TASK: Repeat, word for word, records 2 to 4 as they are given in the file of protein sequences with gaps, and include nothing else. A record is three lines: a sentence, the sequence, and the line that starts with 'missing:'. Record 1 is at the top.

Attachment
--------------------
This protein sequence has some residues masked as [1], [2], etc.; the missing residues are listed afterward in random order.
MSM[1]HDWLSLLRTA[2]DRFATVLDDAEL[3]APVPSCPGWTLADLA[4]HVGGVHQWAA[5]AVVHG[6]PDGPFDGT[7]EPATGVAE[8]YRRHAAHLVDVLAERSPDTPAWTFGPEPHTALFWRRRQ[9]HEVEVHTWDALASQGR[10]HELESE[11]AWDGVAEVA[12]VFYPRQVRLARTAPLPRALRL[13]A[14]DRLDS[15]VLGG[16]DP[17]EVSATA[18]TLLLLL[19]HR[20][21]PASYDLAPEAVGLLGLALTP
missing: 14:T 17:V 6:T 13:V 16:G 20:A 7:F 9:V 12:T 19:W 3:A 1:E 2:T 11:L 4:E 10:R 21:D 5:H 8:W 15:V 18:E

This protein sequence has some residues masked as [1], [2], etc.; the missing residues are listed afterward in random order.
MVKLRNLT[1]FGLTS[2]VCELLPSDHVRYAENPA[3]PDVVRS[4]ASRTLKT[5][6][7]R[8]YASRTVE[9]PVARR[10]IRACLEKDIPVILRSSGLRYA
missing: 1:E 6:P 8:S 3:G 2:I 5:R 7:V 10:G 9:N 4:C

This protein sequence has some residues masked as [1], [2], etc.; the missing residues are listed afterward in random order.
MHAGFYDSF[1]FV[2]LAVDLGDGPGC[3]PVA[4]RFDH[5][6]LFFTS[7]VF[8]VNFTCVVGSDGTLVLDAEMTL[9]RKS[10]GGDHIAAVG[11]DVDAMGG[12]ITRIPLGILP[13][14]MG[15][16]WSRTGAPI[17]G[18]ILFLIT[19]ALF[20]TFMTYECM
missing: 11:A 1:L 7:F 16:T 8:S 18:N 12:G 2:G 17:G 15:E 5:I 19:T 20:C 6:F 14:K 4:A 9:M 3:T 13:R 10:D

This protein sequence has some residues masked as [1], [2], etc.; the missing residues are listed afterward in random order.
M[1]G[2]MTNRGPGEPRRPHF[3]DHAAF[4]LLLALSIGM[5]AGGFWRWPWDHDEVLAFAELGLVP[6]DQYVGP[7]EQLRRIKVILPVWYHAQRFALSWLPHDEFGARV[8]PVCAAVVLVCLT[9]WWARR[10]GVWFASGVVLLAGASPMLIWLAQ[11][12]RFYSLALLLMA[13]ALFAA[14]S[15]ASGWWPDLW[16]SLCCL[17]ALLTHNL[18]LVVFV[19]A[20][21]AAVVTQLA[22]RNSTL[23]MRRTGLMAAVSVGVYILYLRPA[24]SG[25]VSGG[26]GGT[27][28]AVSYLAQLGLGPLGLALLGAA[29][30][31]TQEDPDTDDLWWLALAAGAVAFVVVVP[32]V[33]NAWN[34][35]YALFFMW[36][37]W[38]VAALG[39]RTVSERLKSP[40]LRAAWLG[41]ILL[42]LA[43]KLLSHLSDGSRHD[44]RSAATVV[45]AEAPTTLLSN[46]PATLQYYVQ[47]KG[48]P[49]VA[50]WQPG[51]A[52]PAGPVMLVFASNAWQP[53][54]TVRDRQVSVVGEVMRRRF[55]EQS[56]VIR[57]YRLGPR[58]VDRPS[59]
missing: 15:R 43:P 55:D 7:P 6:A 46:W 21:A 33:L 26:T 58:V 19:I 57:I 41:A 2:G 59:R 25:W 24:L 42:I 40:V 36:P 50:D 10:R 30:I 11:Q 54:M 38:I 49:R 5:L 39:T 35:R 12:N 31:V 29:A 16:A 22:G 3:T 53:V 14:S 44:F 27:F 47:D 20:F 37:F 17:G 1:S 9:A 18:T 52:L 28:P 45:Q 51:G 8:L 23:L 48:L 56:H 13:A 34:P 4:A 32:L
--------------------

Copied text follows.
This protein sequence has some residues masked as [1], [2], etc.; the missing residues are listed afterward in random order.
MVKLRNLT[1]FGLTS[2]VCELLPSDHVRYAENPA[3]PDVVRS[4]ASRTLKT[5][6][7]R[8]YASRTVE[9]PVARR[10]IRACLEKDIPVILRSSGLRYA
missing: 1:E 6:P 8:S 3:G 2:I 5:R 7:V 10:G 9:N 4:C

This protein sequence has some residues masked as [1], [2], etc.; the missing residues are listed afterward in random order.
MHAGFYDSF[1]FV[2]LAVDLGDGPGC[3]PVA[4]RFDH[5][6]LFFTS[7]VF[8]VNFTCVVGSDGTLVLDAEMTL[9]RKS[10]GGDHIAAVG[11]DVDAMGG[12]ITRIPLGILP[13][14]MG[15][16]WSRTGAPI[17]G[18]ILFLIT[19]ALF[20]TFMTYECM
missing: 11:A 1:L 7:F 16:T 8:S 18:N 12:G 2:G 17:G 15:E 5:I 19:T 20:C 6:F 14:K 4:A 9:M 3:T 13:R 10:D

This protein sequence has some residues masked as [1], [2], etc.; the missing residues are listed afterward in random order.
M[1]G[2]MTNRGPGEPRRPHF[3]DHAAF[4]LLLALSIGM[5]AGGFWRWPWDHDEVLAFAELGLVP[6]DQYVGP[7]EQLRRIKVILPVWYHAQRFALSWLPHDEFGARV[8]PVCAAVVLVCLT[9]WWARR[10]GVWFASGVVLLAGASPMLIWLAQ[11][12]RFYSLALLLMA[13]ALFAA[14]S[15]ASGWWPDLW[16]SLCCL[17]ALLTHNL[18]LVVFV[19]A[20][21]AAVVTQLA[22]RNSTL[23]MRRTGLMAAVSVGVYILYLRPA[24]SG[25]VSGG[26]GGT[27][28]AVSYLAQLGLGPLGLALLGAA[29][30][31]TQEDPDTDDLWWLALAAGAVAFVVVVP[32]V[33]NAWN[34][35]YALFFMW[36][37]W[38]VAALG[39]RTVSERLKSP[40]LRAAWLG[41]ILL[42]LA[43]KLLSHLSDGSRHD[44]RSAATVV[45]AEAPTTLLSN[46]PATLQYYVQ[47]KG[48]P[49]VA[50]WQPG[51]A[52]PAGPVMLVFASNAWQP[53][54]TVRDRQVSVVGEVMRRRF[55]EQS[56]VIR[57]YRLGPR[58]VDRPS[59]
missing: 15:R 43:P 55:D 7:P 6:A 46:W 21:A 33:L 26:T 58:V 19:I 57:I 41:A 2:G 59:R 25:W 24:L 42:I 40:V 36:P 50:D 10:R 30:I 11:Q 54:M 38:I 49:R 5:L 39:T 35:R 12:N 31:V 29:A 16:A 22:G 3:T 53:V 14:S 44:F 27:F 47:D 20:F 37:F 17:G 1:S 9:A 18:T 52:L 28:P 45:Q 51:G 8:L 23:L 48:L 56:H 13:A 34:P 4:A 32:L